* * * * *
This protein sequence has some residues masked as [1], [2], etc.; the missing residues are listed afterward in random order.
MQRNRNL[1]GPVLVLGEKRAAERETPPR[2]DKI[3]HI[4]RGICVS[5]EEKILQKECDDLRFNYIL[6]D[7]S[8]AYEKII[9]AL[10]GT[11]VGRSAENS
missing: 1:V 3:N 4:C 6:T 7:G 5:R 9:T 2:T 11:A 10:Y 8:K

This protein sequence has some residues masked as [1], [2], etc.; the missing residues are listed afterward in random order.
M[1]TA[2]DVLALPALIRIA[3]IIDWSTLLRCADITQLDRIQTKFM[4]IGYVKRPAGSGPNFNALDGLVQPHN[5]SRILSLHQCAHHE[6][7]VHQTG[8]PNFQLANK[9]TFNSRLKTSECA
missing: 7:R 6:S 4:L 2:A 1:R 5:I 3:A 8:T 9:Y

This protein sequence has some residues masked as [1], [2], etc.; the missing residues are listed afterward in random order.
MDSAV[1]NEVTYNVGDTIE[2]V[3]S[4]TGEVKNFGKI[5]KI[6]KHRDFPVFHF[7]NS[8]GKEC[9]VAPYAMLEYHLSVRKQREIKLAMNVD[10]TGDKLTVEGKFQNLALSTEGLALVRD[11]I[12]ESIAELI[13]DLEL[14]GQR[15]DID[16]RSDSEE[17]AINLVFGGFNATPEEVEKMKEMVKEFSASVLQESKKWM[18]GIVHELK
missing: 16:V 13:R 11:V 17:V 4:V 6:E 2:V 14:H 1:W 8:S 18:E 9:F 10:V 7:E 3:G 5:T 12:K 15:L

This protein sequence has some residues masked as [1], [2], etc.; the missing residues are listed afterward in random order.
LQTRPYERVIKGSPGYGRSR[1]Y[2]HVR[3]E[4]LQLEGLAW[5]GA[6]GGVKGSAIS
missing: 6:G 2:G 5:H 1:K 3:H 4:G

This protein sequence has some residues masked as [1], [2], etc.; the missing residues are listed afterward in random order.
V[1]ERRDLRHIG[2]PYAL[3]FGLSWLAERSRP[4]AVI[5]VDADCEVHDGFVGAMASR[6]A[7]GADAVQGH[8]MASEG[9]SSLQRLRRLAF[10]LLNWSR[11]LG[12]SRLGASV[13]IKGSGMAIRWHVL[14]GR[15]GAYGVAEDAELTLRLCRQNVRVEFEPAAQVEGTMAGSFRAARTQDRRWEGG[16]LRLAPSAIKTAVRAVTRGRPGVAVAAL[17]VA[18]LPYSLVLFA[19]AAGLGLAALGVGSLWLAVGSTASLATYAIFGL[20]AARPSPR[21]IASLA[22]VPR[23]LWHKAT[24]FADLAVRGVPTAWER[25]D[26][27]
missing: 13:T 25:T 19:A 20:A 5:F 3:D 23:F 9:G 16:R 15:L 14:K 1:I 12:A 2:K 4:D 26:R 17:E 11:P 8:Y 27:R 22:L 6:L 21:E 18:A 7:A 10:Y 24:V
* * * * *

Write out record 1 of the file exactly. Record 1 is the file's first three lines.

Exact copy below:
This protein sequence has some residues masked as [1], [2], etc.; the missing residues are listed afterward in random order.
MQRNRNL[1]GPVLVLGEKRAAERETPPR[2]DKI[3]HI[4]RGICVS[5]EEKILQKECDDLRFNYIL[6]D[7]S[8]AYEKII[9]AL[10]GT[11]VGRSAENS
missing: 1:V 3:N 4:C 6:T 7:G 5:R 9:T 2:T 11:A 10:Y 8:K